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MELBOURNE, March 16 (Reuters) - Chinese group, the Global CEO Fortune Club, on Thursday launched its first overseas fund with an aim to invest in Australian infrastructure projects.
Foreign investment in Australian infrastructure has become a contentious issue since the 2015 sale of the Port of Darwin to Chinese government-affiliated interests sparked a backlash over the security implications and even a rebuke from U.S. government officials.
But the Fortune Club expects to find opportunities for public-private partnerships from its base in Melbourne as Australian states ramp up construction of roads, train lines and port regeneration to offset weaker mining investment.
A group of 25 investors from the 800-strong Fortune Club - all alumni from Shanghai's Jiao Tong university - has been touring the southeastern state of Victoria this week as guests of the state government, looking for investment opportunities.
"We have the capital, we have the resources, and we have the capacity to help build Melbourne and Victoria if there are major important projects," Fortune Club Chairman Ye Hongxian told Reuters through an interpreter.
"As long as the project is good, we can fund it. This group of 25 has 20 billion yuan ($2.90 billion) in assets that we can use to support projects," he added.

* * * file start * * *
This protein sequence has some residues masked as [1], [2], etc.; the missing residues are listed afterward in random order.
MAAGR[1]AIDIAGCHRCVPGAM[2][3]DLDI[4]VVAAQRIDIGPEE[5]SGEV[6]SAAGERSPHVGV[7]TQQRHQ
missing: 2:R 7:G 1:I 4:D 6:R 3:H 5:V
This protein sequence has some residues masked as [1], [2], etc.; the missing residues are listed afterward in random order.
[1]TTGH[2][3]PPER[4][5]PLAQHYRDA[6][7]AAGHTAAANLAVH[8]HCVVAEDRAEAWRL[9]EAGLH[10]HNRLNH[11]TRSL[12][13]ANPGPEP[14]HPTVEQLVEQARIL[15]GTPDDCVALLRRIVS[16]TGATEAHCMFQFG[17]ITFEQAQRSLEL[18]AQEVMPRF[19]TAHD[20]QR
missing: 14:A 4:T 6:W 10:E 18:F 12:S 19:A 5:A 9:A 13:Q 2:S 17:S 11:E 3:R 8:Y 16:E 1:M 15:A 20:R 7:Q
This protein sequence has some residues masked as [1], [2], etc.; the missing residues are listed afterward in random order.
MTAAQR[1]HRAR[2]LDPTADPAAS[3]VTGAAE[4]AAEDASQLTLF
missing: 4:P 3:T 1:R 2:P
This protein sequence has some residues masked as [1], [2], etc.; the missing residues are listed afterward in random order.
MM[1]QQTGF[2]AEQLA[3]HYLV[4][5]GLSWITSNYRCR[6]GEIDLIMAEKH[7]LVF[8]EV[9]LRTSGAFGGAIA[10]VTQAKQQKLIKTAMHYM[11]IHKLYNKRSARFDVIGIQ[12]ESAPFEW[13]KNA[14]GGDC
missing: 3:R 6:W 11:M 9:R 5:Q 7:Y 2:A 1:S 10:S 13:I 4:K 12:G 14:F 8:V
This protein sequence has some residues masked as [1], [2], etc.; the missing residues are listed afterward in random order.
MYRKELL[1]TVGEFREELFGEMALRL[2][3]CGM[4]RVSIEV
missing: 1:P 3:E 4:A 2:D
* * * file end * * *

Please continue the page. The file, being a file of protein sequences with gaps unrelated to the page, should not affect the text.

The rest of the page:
The group expects tourism around Victoria's scenic Great Ocean Road and the airport of Avalon, which is between Melbourne and the city of Geelong, to offer development opportunities.
"Australia has beautiful sceneries and Melbourne has six times in a row been ranked the world's most liveable city. The open and multicultural environment attracts us to Melbourne," Chairman Ye said.
The group - which also plans to launch similar ventures in the United States, Japan and Sri Lanka - is waiting for Victoria to give a list of investment opportunities that may offer a partnership potential in the Australian state.
"As for Avalon airport, we are very keen to look at what a partnership could look like," Ye said. The club is affiliated with China's low-cost private airline Shanghai Jixiang.
The Fortune Club is not directly linked to Beijing's "One Belt One Road" policy, which is aimed more towards development along the Old Silk Road that brushes through the north of Australia, he added.
Australia has said it will weigh long-term geopolitical considerations when it vets proposals by foreigners to buy critical infrastructure assets.
Australia rejected bids from state-owned State Grid Corp of China and Hong Kong group Cheung Kong Infrastructure Holdings Ltd for a large power grid, Ausgrid, in 2016, citing unspecified national security concerns.
$1 = 6.8944 Chinese yuan renminbi Reporting by Melanie Burton; Editing by Himani Sarkar